BirdLife Malta welcomes Environment Minister to Ghadira
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This morning, Minister for Sustainable Development, the Environment and Climate Change, Mr Leo Brincat, was BirdLife Malta’s guest of honour at a birthday activity celebrating the hatching of seven Black-winged Stilt chicks at Ghadira Nature Reserve earlier this month.
The Minister and other guests, including representatives from the High Commissions of Australia, the Netherlands, and Italy, as well as MEPA, the AFM and other NGOs and partner organisations, were treated to a guided tour of the Internationally Important Wetland, taking in some of the results of the intensive habitat restoration and management BirdLife Malta has carried out in partnership with successive governments over the past 30 years.
The highlight, of course, was the chance for the visitors to see the young stilts paddling, eating, swimming and playing in the shallow water of the lake. For many of those present, this was the first time they had ever seen Black-winged Stilts, let alone seeing recently hatched chicks in the wild, in Malta, in the place where they had hatched and will (hopefully) one day return to breed themselves.
Looking at the parent birds, which keep close to their chicks and are quick to chase off any perceived intruders, it is not difficult to see how they got their common name, with their long slender legs, white head and body, and, yes, black wings!
Addressing the guests outside the public bird-watching hide overlooking the wetland’s lagoon and islands, Steve Micklewright, BirdLife Malta’s Executive Director, said, “This is a truly special occasion, and not just for BirdLife Malta, but for conservation in Malta in general, because it shows what can be achieved when conservationists work together with governments and other institutions for the benefit of nature and wildlife.”
In 2011, Black-winged Stilts bred in Malta for the first time on record, with a single pair successfully rearing four chicks here at Ghadira. This year there were two successful nests out of three pairs nesting in the wetland.
But, BirdLife worries that the birds will start running out of space inside the reserve.”In another two years we expect at least some of this year’s fledglings to return as adults looking for somewhere to breed: Black-winged Stilts are quite territorial and need a certain amount of space to pair up and nest,” said Mr Micklewright, “fortunately, we have a couple of years to work on solving that problem, and together with the government we have already started looking at potential solutions.”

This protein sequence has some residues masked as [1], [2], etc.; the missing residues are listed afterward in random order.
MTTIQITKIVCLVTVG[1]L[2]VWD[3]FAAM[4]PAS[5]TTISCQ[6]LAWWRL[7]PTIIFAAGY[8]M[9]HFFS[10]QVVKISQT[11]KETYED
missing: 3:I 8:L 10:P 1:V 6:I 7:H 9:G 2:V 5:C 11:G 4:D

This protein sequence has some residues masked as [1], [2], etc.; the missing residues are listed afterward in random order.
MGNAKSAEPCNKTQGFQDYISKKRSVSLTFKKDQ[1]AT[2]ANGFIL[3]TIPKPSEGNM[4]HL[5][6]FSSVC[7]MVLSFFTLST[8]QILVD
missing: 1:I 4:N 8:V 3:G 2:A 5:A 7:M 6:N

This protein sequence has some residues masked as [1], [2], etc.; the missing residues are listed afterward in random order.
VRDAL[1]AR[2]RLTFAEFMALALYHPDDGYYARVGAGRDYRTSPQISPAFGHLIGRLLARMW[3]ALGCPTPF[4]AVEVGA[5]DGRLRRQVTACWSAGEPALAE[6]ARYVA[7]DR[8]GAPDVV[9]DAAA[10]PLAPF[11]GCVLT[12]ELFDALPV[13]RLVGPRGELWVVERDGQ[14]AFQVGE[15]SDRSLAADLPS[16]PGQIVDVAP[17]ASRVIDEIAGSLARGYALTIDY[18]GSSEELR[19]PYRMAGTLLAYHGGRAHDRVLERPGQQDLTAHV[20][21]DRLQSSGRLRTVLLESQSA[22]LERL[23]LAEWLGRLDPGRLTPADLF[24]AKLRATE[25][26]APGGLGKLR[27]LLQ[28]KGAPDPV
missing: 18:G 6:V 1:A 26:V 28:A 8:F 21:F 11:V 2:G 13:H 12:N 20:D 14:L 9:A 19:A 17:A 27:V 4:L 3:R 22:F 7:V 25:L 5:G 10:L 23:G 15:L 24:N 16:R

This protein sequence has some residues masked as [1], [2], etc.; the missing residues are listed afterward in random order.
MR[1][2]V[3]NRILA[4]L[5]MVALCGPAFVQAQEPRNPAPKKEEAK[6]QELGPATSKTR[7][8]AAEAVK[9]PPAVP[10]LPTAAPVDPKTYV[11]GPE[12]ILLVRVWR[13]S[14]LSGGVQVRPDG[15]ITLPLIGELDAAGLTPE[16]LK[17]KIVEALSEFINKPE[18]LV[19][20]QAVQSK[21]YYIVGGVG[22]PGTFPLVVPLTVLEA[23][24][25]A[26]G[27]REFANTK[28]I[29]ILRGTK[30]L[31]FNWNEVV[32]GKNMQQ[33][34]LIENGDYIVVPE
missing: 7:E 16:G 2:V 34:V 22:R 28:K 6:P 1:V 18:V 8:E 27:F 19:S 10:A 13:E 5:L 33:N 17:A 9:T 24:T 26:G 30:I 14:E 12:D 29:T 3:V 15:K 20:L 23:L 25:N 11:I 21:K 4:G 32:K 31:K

Minister Brincat also spoke to the gathered guests, congratulating BirdLife and its partners on this latest success, saying, “I am very pleased that I was invited to this event. It is so important to actually come and see these things for oneself, and see the positive results of the work BirdLife and the government is doing here.”
Having to pause momentarily as one of the adult stilts flew low overhead, distracting the crowd with it’s high pitched cry, Mr Brincat went on to say how encouraged he was to see the FKNK represented at the event: “It shows that there are areas where there is room for dialogue and cooperation, which is essential if we are to resolve many of the environmental challenges we face on these islands.”
BirdLife would like to remind the public Ghadira wetland will be open to visitors this Saturday and Sunday only, for people to come and see the Black-winged Stilt chicks for themselves. The reserve will open from 8.30am to 10.30am on the 29th and 30th June, free of charge, and reserve staff and volunteers will be organising guided walks, including a Black-winged Stilt-watching activity in the bird-watching hide.
Space on the guided walks will be limited, so it is advisable to book you place in advance. Please email firstname.lastname@example.org to reserve your place.
Other activities being organised for the stilts’ birthday weekend include: a kids colouring and art workshop, and a special screening of a new video, “The Breeding Birds of Ghadira.”
Photo . One of the parent Black-winged Stilts leads its young chicks into the water of Ghadira lagoon – the chicks don’t seem too sure about straying too far from the island. Photo by BirdLife Malta.